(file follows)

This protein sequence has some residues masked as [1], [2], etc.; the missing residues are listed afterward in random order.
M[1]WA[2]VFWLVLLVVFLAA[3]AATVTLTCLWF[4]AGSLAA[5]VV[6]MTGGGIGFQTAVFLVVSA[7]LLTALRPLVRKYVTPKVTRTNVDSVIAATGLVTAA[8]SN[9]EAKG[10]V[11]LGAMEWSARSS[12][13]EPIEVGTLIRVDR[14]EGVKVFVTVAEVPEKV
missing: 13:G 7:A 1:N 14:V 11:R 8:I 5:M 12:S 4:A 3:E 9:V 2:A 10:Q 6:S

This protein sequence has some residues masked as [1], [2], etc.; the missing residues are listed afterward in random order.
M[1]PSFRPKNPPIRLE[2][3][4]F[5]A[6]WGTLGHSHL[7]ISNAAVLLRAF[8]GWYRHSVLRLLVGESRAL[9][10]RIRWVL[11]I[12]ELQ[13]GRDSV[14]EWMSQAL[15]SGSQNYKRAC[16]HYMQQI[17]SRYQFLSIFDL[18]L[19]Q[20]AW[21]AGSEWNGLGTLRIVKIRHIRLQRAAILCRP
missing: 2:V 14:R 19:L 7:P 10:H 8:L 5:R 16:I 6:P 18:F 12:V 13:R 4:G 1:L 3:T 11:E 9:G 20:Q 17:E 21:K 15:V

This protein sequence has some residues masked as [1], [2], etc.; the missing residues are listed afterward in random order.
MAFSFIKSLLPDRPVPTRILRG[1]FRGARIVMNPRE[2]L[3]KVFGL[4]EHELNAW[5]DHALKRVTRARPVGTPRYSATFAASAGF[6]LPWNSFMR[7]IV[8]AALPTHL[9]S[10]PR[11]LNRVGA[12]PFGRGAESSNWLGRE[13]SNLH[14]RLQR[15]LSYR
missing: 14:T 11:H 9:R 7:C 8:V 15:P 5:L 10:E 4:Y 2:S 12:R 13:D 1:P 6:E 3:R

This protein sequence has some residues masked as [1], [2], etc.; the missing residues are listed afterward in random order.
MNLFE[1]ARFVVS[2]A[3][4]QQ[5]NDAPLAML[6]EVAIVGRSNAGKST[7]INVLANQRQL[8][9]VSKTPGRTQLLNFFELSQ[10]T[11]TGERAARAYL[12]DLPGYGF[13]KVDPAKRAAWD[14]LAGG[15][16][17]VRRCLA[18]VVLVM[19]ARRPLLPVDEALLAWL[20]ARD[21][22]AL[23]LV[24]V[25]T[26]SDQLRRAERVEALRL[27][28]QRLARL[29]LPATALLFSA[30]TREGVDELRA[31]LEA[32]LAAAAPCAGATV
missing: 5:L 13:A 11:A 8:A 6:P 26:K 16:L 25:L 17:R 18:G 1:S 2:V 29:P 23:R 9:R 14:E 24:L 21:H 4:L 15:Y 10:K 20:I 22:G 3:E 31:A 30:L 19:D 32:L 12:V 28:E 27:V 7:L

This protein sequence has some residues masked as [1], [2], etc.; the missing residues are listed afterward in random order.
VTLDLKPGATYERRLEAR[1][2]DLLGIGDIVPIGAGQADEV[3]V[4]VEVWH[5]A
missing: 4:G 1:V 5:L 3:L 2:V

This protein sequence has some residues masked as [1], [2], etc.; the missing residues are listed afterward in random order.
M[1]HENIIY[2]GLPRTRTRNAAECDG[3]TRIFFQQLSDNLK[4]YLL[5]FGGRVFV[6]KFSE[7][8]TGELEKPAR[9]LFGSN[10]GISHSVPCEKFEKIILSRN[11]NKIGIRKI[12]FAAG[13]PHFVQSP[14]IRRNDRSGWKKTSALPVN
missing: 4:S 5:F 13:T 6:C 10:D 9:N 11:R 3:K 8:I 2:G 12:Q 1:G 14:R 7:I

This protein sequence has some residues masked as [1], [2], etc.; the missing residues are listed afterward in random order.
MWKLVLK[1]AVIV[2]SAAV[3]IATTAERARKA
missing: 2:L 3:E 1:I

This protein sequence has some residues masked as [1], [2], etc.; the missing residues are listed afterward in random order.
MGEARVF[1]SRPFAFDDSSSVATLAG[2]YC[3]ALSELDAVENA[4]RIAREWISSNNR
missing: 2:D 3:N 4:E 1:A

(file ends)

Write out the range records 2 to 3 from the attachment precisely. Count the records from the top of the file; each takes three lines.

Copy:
This protein sequence has some residues masked as [1], [2], etc.; the missing residues are listed afterward in random order.
M[1]PSFRPKNPPIRLE[2][3][4]F[5]A[6]WGTLGHSHL[7]ISNAAVLLRAF[8]GWYRHSVLRLLVGESRAL[9][10]RIRWVL[11]I[12]ELQ[13]GRDSV[14]EWMSQAL[15]SGSQNYKRAC[16]HYMQQI[17]SRYQFLSIFDL[18]L[19]Q[20]AW[21]AGSEWNGLGTLRIVKIRHIRLQRAAILCRP
missing: 2:V 14:R 19:L 7:P 10:H 8:L 5:R 16:I 6:P 18:F 12:V 13:R 4:G 1:L 3:T 11:E 9:G 20:Q 17:E 21:K 15:V

This protein sequence has some residues masked as [1], [2], etc.; the missing residues are listed afterward in random order.
MAFSFIKSLLPDRPVPTRILRG[1]FRGARIVMNPRE[2]L[3]KVFGL[4]EHELNAW[5]DHALKRVTRARPVGTPRYSATFAASAGF[6]LPWNSFMR[7]IV[8]AALPTHL[9]S[10]PR[11]LNRVGA[12]PFGRGAESSNWLGRE[13]SNLH[14]RLQR[15]LSYR
missing: 14:T 11:H 9:R 7:C 8:V 15:P 5:L 10:E 4:Y 2:S 12:R 13:D 1:P 6:E 3:R